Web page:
Abercrombie & Fitch: So Gay, Not So Pro-Gay
posted by December 6 at 15:50 PMon
Gay male consumers are, let’s be frank, total suckers. If a company shows us enough good-looking, half-naked young jocks wearing their products—or not wearing their products—we will buy their t-shirts, jeans, hoodies, socks, kitchen magnets, whatever. And so long as the company keeps marketing their products with boy tit (get Bruce Weber to shoot your ad campaign!), the gay shopping zombies will treat your company right.
You would think that boy-tit-flashing companies would recognize their dependance on the gay consumer and treat the gays right.
But somehow despite their thoroughly homoerotic—and thoroughly effective—boytittastic ad campaigns, Abercrombie & Fitch doesn’t feel like it needs to treat the gays right. Human Rights Campaign, a GLBT rights group, assesses corporations for their friendliness to gay and lesbian employees and consumers, looking at things like anti-discrimination protections, domestic partner benefits, and advertising practices. And HRC gives A&F a dismal 50 out of a possible 100 in their annual “Buying for Equality” guide.
It can’t be that hard to get a perfect score from HRC: Gap, Levi Strauss, Nike, Nordstrom, and Sears—Sears!—all pulled in perfect 100 ratings.
As much as I wish it were not the case, I doubt the news that A&F treats its gay employees like shit will matter much to the kind of gay men who wear A&F.
The company markets to gay male consumers using the mystique of the impossibly beautiful, completely unattainable, likely hostile-to-homos straight boy. Internalized homophobia and thwarted longing infuses A&F’s marketing materials; some have featured “playful” and implied male-on-male gang rape. (Not that there’s anything wrong with that—so long the rape is just implied and, you know, playful and stuff.) But the guys in the ads are all exuberantly heterosexual—there’s usually a strategically placed girl, or a part of a girl, somewhere in the frame. (Let’s play spot the female!)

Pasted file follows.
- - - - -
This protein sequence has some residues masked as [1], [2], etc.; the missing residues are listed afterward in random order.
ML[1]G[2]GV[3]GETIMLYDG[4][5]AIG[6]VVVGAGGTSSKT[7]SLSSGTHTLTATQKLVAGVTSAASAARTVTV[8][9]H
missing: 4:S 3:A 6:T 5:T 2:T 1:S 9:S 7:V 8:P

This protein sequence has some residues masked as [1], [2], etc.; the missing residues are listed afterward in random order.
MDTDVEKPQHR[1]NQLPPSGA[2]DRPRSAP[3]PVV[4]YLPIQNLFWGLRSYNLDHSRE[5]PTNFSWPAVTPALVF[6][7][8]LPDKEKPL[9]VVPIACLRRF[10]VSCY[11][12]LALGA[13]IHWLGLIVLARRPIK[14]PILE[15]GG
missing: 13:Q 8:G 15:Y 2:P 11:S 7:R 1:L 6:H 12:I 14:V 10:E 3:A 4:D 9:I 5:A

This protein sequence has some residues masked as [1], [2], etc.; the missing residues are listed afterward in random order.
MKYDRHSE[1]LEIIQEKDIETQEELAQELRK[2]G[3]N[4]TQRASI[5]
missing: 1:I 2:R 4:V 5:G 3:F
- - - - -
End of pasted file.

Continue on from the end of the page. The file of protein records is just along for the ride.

A&F boys (in ads) are comfortable naked around each other because the A&F boys (in ads) are not just equally and impossibly beautiful, they’re also equally and impossibly heterosexual. So they can romp naked in their locker rooms, lacrosse fields, and pastures—boxer shorts slung around their necks—without worry because no upsetting male-on-male desire exists in the A&F universe. These guys aren’t sex objects to each other. They’re buds, and they’re safe around each other—a little assgrabbing won’t be misunderstood, right?
Gay guys who wear A&F want to visit that care- and homo-free universe. (Many of us copped a few feels in it before we came out.) It’s not they want to live in a world without homos—they do not—but they want to look like they could live there. They want to believe that they, too, are impossibly beautiful enough and straight-acting enough to pass.
For these guys, I’m afraid, news of the A&F’s anti-gay business policies will only reinforce the appeal of the brand. HRC wants us all to know that no self-respecting gay guy would wear A&F.
But already know that, however, and that’s precisely why we wear A&F.